I.Q. (1994)


Walter Matthau is Albert Einstein. That’s the conceit that differentiates I.Q. from countless other romantic comedies relying on the same standard formulas of mismatched lovers, meddlesome matchmakers, supposedly perfect but obviously inappropriate fiancés, and so on.

Buy at Amazon.com
1994, Paramount. Directed by Fred Schepisi. Meg Ryan, Tim Robbins, Walter Matthau, Joe Maher, Lou Jacobi, Gene Saks.

Artistic/Entertainment Value

Moral/Spiritual Value


Age Appropriateness

Teens & Up

MPAA Rating


Caveat Spectator

A few double entendres.

Meg Ryan and Tim Robbins are cast somewhat against type: Ryan often plays bubbleheaded and Robbins brainy, but here Ryan is a science whiz, if a bubbly one, while Robbins is a grease monkey, if a thoughtful one. The real twist, though, is that Catherine (Ryan) happens to be the niece of Albert Einstein — and, while she has a brainy fiancé, he’s a twit, and her uncle Albert decides that she really needs someone like Ed.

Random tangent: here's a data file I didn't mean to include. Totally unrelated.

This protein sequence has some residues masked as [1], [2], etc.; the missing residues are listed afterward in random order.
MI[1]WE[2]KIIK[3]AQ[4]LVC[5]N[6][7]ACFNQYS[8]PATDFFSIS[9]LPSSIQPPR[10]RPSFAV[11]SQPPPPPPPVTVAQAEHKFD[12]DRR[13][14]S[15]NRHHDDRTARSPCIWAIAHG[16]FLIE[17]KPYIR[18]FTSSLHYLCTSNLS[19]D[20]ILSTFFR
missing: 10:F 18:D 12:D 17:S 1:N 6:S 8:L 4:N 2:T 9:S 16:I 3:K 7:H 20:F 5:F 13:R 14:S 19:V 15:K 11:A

This sort of thing has been done to death, but there’s something endearingly goofy about throwing Einstein, of all people, into the mix that breathes new life into the formula. Aiding and abetting are a grey-haired coterie of Einstein’s real-life scientific peers, Kurt G‶del, Boris Podolsky, and Nathan Liebknecht, who mug about like the four widowers in (the superior) Return to Me.

The pseudo-scientific milieu, with much banter about the nonexistence of time, offers a new angle on the sense of inevitability and formula that invariably attends this sort of film. Despite its title, I.Q. isn’t the smartest romantic comedy ever made, but it won’t insult your intelligence either.

Comedy, Romance